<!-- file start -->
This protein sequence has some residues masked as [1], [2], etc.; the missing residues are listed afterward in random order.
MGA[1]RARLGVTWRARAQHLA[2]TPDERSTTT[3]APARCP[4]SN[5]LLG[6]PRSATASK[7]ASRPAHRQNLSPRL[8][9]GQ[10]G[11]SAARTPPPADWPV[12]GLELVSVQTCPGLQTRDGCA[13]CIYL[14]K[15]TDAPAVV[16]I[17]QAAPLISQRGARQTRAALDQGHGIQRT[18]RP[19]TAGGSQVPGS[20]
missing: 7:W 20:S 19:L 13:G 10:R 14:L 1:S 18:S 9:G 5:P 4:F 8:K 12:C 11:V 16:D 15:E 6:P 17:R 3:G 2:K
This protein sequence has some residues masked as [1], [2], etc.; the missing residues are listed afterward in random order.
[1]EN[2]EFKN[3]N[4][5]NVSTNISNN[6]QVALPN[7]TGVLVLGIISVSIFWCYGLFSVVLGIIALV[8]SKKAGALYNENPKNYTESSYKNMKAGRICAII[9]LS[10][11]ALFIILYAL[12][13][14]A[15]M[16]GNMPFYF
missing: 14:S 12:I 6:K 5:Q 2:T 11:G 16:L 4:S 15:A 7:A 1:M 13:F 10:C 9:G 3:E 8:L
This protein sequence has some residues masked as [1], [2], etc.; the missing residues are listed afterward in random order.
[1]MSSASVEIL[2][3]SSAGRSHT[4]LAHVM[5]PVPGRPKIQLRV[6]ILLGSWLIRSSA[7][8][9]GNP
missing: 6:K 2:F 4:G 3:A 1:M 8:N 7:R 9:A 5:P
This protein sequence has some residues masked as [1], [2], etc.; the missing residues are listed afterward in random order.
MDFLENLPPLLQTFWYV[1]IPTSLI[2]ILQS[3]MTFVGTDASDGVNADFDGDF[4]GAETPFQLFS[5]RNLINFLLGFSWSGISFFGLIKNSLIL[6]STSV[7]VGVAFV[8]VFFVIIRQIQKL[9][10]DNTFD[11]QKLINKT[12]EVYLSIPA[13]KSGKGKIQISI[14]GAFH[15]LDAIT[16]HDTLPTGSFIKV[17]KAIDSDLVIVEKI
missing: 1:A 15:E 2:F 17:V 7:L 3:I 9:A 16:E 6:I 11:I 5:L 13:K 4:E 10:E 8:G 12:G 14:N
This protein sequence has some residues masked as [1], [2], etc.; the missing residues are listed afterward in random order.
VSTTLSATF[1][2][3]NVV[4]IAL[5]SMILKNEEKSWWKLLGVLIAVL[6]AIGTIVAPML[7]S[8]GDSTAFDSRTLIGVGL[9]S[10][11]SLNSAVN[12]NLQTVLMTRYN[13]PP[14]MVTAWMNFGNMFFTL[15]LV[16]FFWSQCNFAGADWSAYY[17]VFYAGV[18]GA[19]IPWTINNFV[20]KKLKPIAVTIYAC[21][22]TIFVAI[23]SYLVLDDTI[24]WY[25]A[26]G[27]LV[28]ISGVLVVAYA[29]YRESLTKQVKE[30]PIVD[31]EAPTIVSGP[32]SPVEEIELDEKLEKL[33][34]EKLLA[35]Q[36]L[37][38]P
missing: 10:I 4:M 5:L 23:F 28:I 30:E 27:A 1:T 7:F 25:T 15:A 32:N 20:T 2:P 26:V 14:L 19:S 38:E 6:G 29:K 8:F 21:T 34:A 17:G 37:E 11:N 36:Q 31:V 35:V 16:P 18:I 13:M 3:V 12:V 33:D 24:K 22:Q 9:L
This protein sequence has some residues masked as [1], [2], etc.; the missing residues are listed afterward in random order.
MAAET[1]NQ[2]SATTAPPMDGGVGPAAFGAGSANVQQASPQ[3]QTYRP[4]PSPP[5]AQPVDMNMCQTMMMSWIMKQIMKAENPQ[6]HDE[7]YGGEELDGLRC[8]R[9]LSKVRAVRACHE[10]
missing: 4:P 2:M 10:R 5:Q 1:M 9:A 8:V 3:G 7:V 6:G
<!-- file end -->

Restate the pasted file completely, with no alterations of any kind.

This protein sequence has some residues masked as [1], [2], etc.; the missing residues are listed afterward in random order.
MGA[1]RARLGVTWRARAQHLA[2]TPDERSTTT[3]APARCP[4]SN[5]LLG[6]PRSATASK[7]ASRPAHRQNLSPRL[8][9]GQ[10]G[11]SAARTPPPADWPV[12]GLELVSVQTCPGLQTRDGCA[13]CIYL[14]K[15]TDAPAVV[16]I[17]QAAPLISQRGARQTRAALDQGHGIQRT[18]RP[19]TAGGSQVPGS[20]
missing: 7:W 20:S 19:L 13:G 10:R 14:L 1:S 18:S 9:G 5:P 4:F 8:K 12:C 11:V 16:D 15:E 6:P 17:R 3:G 2:K
This protein sequence has some residues masked as [1], [2], etc.; the missing residues are listed afterward in random order.
[1]EN[2]EFKN[3]N[4][5]NVSTNISNN[6]QVALPN[7]TGVLVLGIISVSIFWCYGLFSVVLGIIALV[8]SKKAGALYNENPKNYTESSYKNMKAGRICAII[9]LS[10][11]ALFIILYAL[12][13][14]A[15]M[16]GNMPFYF
missing: 14:S 12:I 6:K 5:Q 2:T 11:G 16:L 4:S 15:A 7:A 1:M 13:F 10:C 9:G 3:E 8:L
This protein sequence has some residues masked as [1], [2], etc.; the missing residues are listed afterward in random order.
[1]MSSASVEIL[2][3]SSAGRSHT[4]LAHVM[5]PVPGRPKIQLRV[6]ILLGSWLIRSSA[7][8][9]GNP
missing: 6:K 2:F 4:G 3:A 1:M 8:N 7:R 9:A 5:P
This protein sequence has some residues masked as [1], [2], etc.; the missing residues are listed afterward in random order.
MDFLENLPPLLQTFWYV[1]IPTSLI[2]ILQS[3]MTFVGTDASDGVNADFDGDF[4]GAETPFQLFS[5]RNLINFLLGFSWSGISFFGLIKNSLIL[6]STSV[7]VGVAFV[8]VFFVIIRQIQKL[9][10]DNTFD[11]QKLINKT[12]EVYLSIPA[13]KSGKGKIQISI[14]GAFH[15]LDAIT[16]HDTLPTGSFIKV[17]KAIDSDLVIVEKI
missing: 1:A 15:E 2:F 17:V 7:L 3:I 9:A 16:E 6:I 11:I 5:L 13:K 4:E 10:E 8:G 12:G 14:N
This protein sequence has some residues masked as [1], [2], etc.; the missing residues are listed afterward in random order.
VSTTLSATF[1][2][3]NVV[4]IAL[5]SMILKNEEKSWWKLLGVLIAVL[6]AIGTIVAPML[7]S[8]GDSTAFDSRTLIGVGL[9]S[10][11]SLNSAVN[12]NLQTVLMTRYN[13]PP[14]MVTAWMNFGNMFFTL[15]LV[16]FFWSQCNFAGADWSAYY[17]VFYAGV[18]GA[19]IPWTINNFV[20]KKLKPIAVTIYAC[21][22]TIFVAI[23]SYLVLDDTI[24]WY[25]A[26]G[27]LV[28]ISGVLVVAYA[29]YRESLTKQVKE[30]PIVD[31]EAPTIVSGP[32]SPVEEIELDEKLEKL[33][34]EKLLA[35]Q[36]L[37][38]P
missing: 10:I 4:M 5:L 23:F 28:I 30:E 27:A 1:T 7:F 25:T 15:A 32:N 20:T 2:P 26:V 14:L 19:S 38:E 6:G 29:K 8:F 21:T 34:A 17:G 37:E 11:N 36:Q 31:V 35:V 16:P 18:I 13:M 3:V 12:V 33:D 24:K 22:Q 9:L
This protein sequence has some residues masked as [1], [2], etc.; the missing residues are listed afterward in random order.
MAAET[1]NQ[2]SATTAPPMDGGVGPAAFGAGSANVQQASPQ[3]QTYRP[4]PSPP[5]AQPVDMNMCQTMMMSWIMKQIMKAENPQ[6]HDE[7]YGGEELDGLRC[8]R[9]LSKVRAVRACHE[10]
missing: 4:P 2:M 10:R 5:Q 1:M 9:A 8:V 3:G 7:V 6:G